One Less Obstacle

The rocket shield that the United States wanted to build in Poland and the Czech Republic was a controversial project from the start. It turned back the clock in the direction of the Cold War and the weapons race between East and West, while the military effectiveness of it was doubtful. Therefore, it is good that the American president, Obama, has canceled the plan of his predecessor, Bush.

Although the U.S. continuously underlined the fact that the anti-rocket system was meant for defense against Iran’s long-distance weapons, Russia considered it a hostile act not far from its territory to which an answer was necessary. Presumably, that was mainly rhetoric for domestic use. But nevertheless, it was a fact that the planned rocket shield ruined the understanding between the two, current or past, superpowers.

Moreover, Bush ignored both NATO and the E.U. in his plans, of which two member states were involved in the proposed construction. The shield mainly caused dissension. Only in anti-Russia Poland, of which the U.S. is a favorite ally by far, and at best a little bit in Czech Republic, could the Americans count on agreement.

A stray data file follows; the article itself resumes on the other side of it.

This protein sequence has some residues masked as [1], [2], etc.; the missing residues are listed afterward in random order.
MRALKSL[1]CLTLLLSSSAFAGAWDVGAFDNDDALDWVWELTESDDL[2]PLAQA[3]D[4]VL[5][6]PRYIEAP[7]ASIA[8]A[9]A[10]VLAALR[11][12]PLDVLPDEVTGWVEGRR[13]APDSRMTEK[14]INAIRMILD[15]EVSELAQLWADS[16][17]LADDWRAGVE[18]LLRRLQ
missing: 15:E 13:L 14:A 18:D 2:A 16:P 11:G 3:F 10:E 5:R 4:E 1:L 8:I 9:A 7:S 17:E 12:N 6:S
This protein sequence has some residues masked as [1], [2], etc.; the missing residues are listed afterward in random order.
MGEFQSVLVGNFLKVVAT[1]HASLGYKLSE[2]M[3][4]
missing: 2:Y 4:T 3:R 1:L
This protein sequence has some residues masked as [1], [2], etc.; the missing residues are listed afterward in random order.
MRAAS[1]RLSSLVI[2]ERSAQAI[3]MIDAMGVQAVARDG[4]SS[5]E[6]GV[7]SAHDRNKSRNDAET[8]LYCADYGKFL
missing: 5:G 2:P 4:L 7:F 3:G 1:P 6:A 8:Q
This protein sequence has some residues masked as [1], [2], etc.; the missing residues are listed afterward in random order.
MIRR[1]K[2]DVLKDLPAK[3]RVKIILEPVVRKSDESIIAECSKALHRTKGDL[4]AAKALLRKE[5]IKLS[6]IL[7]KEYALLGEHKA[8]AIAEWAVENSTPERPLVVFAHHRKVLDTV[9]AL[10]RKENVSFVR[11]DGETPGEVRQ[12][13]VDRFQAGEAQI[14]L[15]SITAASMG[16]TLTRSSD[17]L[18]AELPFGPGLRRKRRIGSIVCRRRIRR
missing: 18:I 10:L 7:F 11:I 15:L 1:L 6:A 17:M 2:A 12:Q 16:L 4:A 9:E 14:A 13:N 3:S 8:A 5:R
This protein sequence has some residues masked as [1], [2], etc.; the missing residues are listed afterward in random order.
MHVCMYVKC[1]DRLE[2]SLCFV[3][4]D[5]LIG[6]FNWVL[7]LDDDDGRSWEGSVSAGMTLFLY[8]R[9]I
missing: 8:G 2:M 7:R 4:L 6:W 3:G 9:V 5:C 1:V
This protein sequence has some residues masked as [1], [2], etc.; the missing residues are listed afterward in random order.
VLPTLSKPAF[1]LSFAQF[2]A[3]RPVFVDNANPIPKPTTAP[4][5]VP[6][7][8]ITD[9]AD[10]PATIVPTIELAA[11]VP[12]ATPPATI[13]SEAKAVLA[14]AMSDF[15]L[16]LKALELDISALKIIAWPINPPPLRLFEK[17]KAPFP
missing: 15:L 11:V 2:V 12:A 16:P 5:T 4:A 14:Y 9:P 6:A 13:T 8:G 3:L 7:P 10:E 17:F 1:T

Dropping the shield, without an apparent service in return from Russia, opens the possibility to reopen or increase the chances for other negotiations. During Obama’s visit to Moscow in July, Medvedev and Prime Minister Putin hinted to that effect. It will therefore be no coincidence that the new secretary general of NATO, Rasmussen, immediately used the new situation with his plea to give a new impulse to the military cooperation between the Atlantic treaty organization, the U.S. and Russia.

Taking into account the doubt that existed from the beginning about the technical capabilities of the rocket shield, the question now arises about how big a concession Obama has made. The U.S. is already working on the further development of the SM-3 rocket, and with that on a more flexible and more mobile defense system against short- and medium-range weapons. It is suspected that Iran will develop those [weapons] earlier than long-range rockets. The SM-3 can be stationed at locations that the Russians will less quickly consider a provocation.

That makes the choice of a joint position of West and East toward Iran less complicated. The decrease or removal of the assumed nuclear threat that the country emanates toward Europe and Israel will remain the goal.

Whether sanctions, which Russia continues to resist, are the appropriate means, will remain to be seen. Just as it remains to be seen whether the recent Iranian offer to talk about the removal of all nuclear weapons in the world can be taken seriously. For both options, giving up the rocket shield means one less obstacle.

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